At the end of last year, before the outbreak of the coronavirus, in some of the largest protests recorded in the country's history, demonstrators railed against corruption within the Babiš administration. Tens of thousands of protesters called for Prime Minister Babiš to step down over accusations of misuse of millions of EU funds.


Babiš, a billionaire businessman and one of the richest men in the Czech Republic, has been accused of failing to disassociate from his business interests and gross conflict of interest by using his position to increase personal profits.

These protests followed the recent reopening of a fraud investigation into the prime minister. The investigation move came after a judge overturned a previous decision to drop all charges against Babiš.


The alleged fraud involves $2 million (€1.8 million) in EU subsidies that Babiš approved to be appropriated to a spa resort known as the Stork's Nest, which is owned by members of Babiš' family. In a separate instance, Babiš has also faced mounting pressure from the EU over competing interests in relation to his business empire. The Czech Republic, like Hungary, has had a contentious relationship in recent years with the European Union.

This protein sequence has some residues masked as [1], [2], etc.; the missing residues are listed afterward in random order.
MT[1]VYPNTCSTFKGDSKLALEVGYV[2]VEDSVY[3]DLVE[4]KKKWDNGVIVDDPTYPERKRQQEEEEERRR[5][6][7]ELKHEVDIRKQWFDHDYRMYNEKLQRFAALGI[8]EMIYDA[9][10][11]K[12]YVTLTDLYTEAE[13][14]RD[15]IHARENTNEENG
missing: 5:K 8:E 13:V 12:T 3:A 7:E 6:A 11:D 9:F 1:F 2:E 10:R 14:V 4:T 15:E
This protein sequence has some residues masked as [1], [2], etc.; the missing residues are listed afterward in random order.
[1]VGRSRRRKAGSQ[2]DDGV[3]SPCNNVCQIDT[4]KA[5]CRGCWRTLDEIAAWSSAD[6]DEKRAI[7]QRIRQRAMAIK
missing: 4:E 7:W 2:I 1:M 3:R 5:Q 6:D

According to observers, the European Commission is currently considered whether to reclaim millions of euros in subsidies that were awarded to Agrofert, the agriculture, food and chemical conglomerate Babiš commanded before moving into the political arena.


Recently, public outcry stopped an attempt by Babiš to use an emergency government meeting to ram through an anti-corruption amendment, which Transparency International reported would enable the PM to evade EU investigative findings regarding conflict of interest related to subsidies paid to Agrofert.


The Czech people must remain vigilant to ensure that Prime Minister Babiš does not grab illegal powers, sideline democracy or overthrow the rule of law during the coronavirus pandemic. In addition to the spread of the virus, autocracy must be prevented from taking hold in the most vulnerable democracies worldwide.